5. The Auction Calendar page has -waaaay- too many Horizontal Rules, divider lines. These are normally reserved for major changes in topic. Notice, for instance, that this document contains exactly -one- divider at the very bottom. Other topic changes are marked by spacing and slightly larger text.

HORSES Monthly

  1. First impression, perfectly navigable in text mode except for the image map that needs text links.
  2. Parentheses are completely unnecessary in ALT tags, take up valuable real estate space, but that the ALTs are there is very good.
  3. About 150 HTML errors, but are 'most likely' innocuous. A few of the errors are malformed tables, these 'could' be a problem for some browsers, but only display, nothing incredibly critical. About half of the errors are missing </FONT> tags. About half are 'undefined "U" tags'. The underline of link text is redundant and unnecessary. Underlining is in fact frowned upon generally in WWW pages as they're normally 'expected' to indicate hotlinks. Underlining is generally reserved for places where it's absolutely required such as book titles.
  4. This is the first page I've seen in the series where the graphics are a tad overbearing in volume. Suggest adding HEIGHT and WIDTH tags to all images to make page 'appear' to load faster. Again, image file size for this page can be cut by 2/3 by cutting color count to 16 rather than 256, in this case losing -no- image content.
  5. The three columns of graphical links are too wide for VGA 640/480.
  6. 'Red on blue' is normally a very bad combination, but the image of the five semitransparent horses is quite striking and attractive.
  7. I normally view pages with proportional font set to 14 pts. It's just easier to read, and in this case shows some minor page defects. The text attached to the '96 Olympics' and 'Connecticut Equestrian Center Authority' wraps rather clumsily.
  8. Recommend breaking lists such as 'Recent Reining Results' and 'HITS Catskills I Champions & Reserves' into <UL><LI><LI><LI></UL> unordered lists for easier reading.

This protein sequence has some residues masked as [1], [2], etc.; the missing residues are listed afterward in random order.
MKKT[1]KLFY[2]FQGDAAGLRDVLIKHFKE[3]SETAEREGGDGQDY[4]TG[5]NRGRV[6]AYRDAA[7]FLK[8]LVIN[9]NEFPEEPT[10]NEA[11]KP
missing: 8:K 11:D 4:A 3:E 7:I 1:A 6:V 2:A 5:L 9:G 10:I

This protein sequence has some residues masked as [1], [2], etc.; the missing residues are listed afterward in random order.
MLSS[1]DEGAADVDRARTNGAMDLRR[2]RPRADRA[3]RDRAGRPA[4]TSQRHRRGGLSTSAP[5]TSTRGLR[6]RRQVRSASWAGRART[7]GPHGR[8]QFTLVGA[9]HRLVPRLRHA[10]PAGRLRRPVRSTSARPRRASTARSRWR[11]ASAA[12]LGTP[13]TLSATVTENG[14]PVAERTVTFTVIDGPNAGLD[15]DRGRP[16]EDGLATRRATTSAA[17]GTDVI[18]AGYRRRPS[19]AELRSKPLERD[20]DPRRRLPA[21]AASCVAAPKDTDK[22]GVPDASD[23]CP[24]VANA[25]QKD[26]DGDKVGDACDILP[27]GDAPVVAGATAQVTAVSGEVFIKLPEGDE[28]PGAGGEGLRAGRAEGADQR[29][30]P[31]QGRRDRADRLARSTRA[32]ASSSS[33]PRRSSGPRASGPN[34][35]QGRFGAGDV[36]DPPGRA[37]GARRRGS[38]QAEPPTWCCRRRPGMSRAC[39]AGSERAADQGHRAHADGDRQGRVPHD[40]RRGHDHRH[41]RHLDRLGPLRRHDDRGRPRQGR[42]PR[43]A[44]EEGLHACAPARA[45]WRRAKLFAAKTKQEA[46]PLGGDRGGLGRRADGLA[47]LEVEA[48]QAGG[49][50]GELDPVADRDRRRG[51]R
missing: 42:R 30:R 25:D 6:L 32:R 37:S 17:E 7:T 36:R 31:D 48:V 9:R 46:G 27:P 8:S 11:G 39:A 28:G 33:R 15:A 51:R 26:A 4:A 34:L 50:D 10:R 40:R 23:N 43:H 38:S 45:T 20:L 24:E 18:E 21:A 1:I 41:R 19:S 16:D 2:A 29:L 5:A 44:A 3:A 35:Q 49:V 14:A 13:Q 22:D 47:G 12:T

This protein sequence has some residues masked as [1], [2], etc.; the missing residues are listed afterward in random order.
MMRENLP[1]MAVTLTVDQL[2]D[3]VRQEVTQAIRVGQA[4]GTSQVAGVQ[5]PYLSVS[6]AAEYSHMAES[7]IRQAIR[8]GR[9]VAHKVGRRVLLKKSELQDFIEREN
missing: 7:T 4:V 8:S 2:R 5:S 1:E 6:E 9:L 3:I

General comments applicable to all pages

Recommend adding <META> tags to all pages for search engines.

All 'paragraph' type text should be in tables to bring the margins in from the edge of the screen. 'Too wide' lines of text are more difficult to read, and the screen border is distracting when too close. All paragraphs should be contained within <P></P>.

The 'best viewed under Netscape' comment should not be the first thing the reader sees, and is in fact unnecessary. All of the pages at this site look just fine under MSIE and the tables collapse properly for Mosaics that don't support tables.

The 'Just drop a note' animated gif appears as a pattern of dots when viewed under browsers that do not support animated gifs. Another more universal gif would be more appropriate here.

All HREFs that do not point to a specific file should end with a '/'.

Names and addresses should be split into this format:

Name Name
street address
city, state, zip
other notes

'Mailto:' is not supported by all browsers. Mailto URLs should include a text version of the address. See the very bottom of this document for an example.

The following links are apparently 'broken'

  •, (probably a malformed HREF)


Despite the above constructive criticisms, my compliments to the writers and coders of The Newtown Bee pages. Good graphics and layout, and most importantly excellent content.

Copyright 1996 jim barchuk